The reason Dunn might even consider extended leave is because of maternity leave, which has been slowly introduced into women’s sport through more recent collective bargaining agreements. If there is a role model in this story – and society loves to position women as constant role models – it is that maternity leave should be the standard.
FIFA, the sport’s governing body, has mandated maternity leave of at least 14 weeks in 2020, paid at least two-thirds of a player’s full salary. US Soccer will be taken on parental leave for an agreed amount for a maximum of six months. The NWSL’s latest CBA introduced eight weeks of paid parental leave. The United States, on the other hand, is one of six countries worldwide that does not offer paid parental leave.
That’s the first pillar of Dunn’s support: being able to work on her own schedule without worrying about returning for money or a roster spot. That wasn’t always the case, and it isn’t for many women in the US. And while some players plan their pregnancies around athletic plans, it’s not always an option. It’s not fair either.
World Champion Sydney Leroux said she planned to have a baby in March 2019 and play most of the NWSL season. But she suffered a miscarriage, which accounts for an estimated 25% of all known pregnancies, and had to keep trying to have a second child. Leroux gave birth to their daughter in June 2019 and returned to the pitch three months later in an emotional moment.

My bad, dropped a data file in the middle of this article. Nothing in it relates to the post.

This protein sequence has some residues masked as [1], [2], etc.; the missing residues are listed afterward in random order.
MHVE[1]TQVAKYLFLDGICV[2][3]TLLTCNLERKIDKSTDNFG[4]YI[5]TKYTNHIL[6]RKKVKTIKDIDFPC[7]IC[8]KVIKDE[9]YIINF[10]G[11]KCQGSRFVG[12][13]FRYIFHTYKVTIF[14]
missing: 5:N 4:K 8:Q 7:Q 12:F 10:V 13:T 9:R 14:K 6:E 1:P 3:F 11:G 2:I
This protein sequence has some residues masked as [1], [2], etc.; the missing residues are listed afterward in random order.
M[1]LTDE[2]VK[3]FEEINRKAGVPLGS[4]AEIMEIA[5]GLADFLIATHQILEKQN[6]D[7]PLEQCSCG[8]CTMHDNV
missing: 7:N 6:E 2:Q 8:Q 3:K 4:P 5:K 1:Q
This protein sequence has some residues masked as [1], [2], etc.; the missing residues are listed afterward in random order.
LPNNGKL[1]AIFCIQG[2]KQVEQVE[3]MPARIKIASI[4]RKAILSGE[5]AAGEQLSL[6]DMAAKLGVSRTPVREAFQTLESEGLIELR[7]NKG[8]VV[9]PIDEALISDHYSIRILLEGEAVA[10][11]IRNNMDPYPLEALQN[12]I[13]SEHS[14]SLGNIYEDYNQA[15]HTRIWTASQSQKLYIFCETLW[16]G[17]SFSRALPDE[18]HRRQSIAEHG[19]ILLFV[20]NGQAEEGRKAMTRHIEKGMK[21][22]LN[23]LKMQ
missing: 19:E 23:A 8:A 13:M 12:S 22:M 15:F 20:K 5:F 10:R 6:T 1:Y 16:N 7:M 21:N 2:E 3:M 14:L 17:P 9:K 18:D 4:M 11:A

The next pillar is individualized physical and emotional support at a high level. Dunn’s husband is Thorns athletic trainer Pierre Soubrier, who provides her with an in-house guide to postpartum recovery and elite training. It’s hard to say that most women don’t have it. Most athletes don’t even have that, although they have easier access.
Alex Morgan, whose San Diego Wave was on the wrong side of Dunn’s game winner, worked with a personal trainer after the birth of their daughter Charlie in 2020. Both stars continued to train throughout their pregnancy with individual, detailed plans.
They weren’t the first and they won’t be the last. Chicago Red Stars’ Kealia Watt gave birth to her first child with husband and NFL star JJ Watt on Sunday. Each story is unique and important as more women take advantage of having children while still playing.